August 14, 2006


The NHL made one change to the icing rules in order to decrease the number of icings, the rule was quite simple: if you ice the puck you cannot change the players on the ice, but the opposing team can change lines (so a tired line vs. a fresh line). The concept was good, but was less effective given the fact that a number of times an icing would include a commercial break giving both sides a two minute break. The results were stunning however, the new rule decreased icings by 50% (10 per game to 5 per game).

In order to understand scoring after an icing, one should to understand the offensive zone face-off: first off, there’s a 55% chance of winning an offensive zone face-off. From there, there’s likely around a 66% chance of shooting, with a 70% chance of hitting the net. If the puck does hit the net it has around a 10% chance of going in, this all equals around 2.5% chance of scoring off an offensive zone face-off.

Was this decrease in icings warranted? It would be hard to answer that question, due to the fact that players in more disadvantageous (on the ice for two minutes) situations would avoid icing the puck. However if you look at goals after icings (30 seconds or less after an icing) you have 215 in 2005-2006 vs. 304 in 2003-2004, which is actually only about 30% less, it did have an effect on scoring, as a percentage though it was 2.5% vs. 3.1% with a standard deviation of about 0.2%, however it is only a 25% increase in terms of percentage from years past. Scoring increased by 25% resulting in teams to decrease icing the puck by 50%. Would you be better off icing or not icing is the tricky question that I can’t answer.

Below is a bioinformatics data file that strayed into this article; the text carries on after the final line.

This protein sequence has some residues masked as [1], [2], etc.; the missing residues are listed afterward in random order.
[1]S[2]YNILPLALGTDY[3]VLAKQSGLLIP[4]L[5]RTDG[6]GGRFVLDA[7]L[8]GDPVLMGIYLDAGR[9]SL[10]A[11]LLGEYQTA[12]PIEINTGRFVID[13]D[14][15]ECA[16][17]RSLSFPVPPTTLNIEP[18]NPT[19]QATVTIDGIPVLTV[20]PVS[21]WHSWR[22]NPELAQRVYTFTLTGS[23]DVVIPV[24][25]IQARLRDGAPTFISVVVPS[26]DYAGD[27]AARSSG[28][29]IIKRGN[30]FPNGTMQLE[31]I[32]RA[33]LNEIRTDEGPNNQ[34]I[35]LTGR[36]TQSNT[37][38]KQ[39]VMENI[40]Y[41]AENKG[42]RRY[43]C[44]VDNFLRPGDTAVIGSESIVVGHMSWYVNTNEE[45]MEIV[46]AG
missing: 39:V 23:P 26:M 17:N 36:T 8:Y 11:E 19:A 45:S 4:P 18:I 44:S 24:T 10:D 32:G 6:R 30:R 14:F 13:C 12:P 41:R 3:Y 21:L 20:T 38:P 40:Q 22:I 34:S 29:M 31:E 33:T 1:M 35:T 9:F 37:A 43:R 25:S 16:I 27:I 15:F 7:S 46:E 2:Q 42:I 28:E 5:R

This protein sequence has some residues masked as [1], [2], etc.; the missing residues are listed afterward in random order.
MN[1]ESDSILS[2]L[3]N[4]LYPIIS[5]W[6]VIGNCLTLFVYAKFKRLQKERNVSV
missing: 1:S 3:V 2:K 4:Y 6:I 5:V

Loxy said...

Hey, just wanted to welcome you to the blogosphere. I don't add anything particularly interesting to the fray, but I love to read it!

And a fellow lower mainland resident who knows what they are talking about? Kudos!

Phil Birnbaum said...

Faceoffs in the offensive zone are won 55% of the time instead of 50%? Wow! Any idea why that might be the case?

JavaGeek said...

I've figured there's a number of reasons.
1. Teams care more about offense than defense (use their best - try harder!)
2. Penalty killers are third liners (worse at faceoffs?)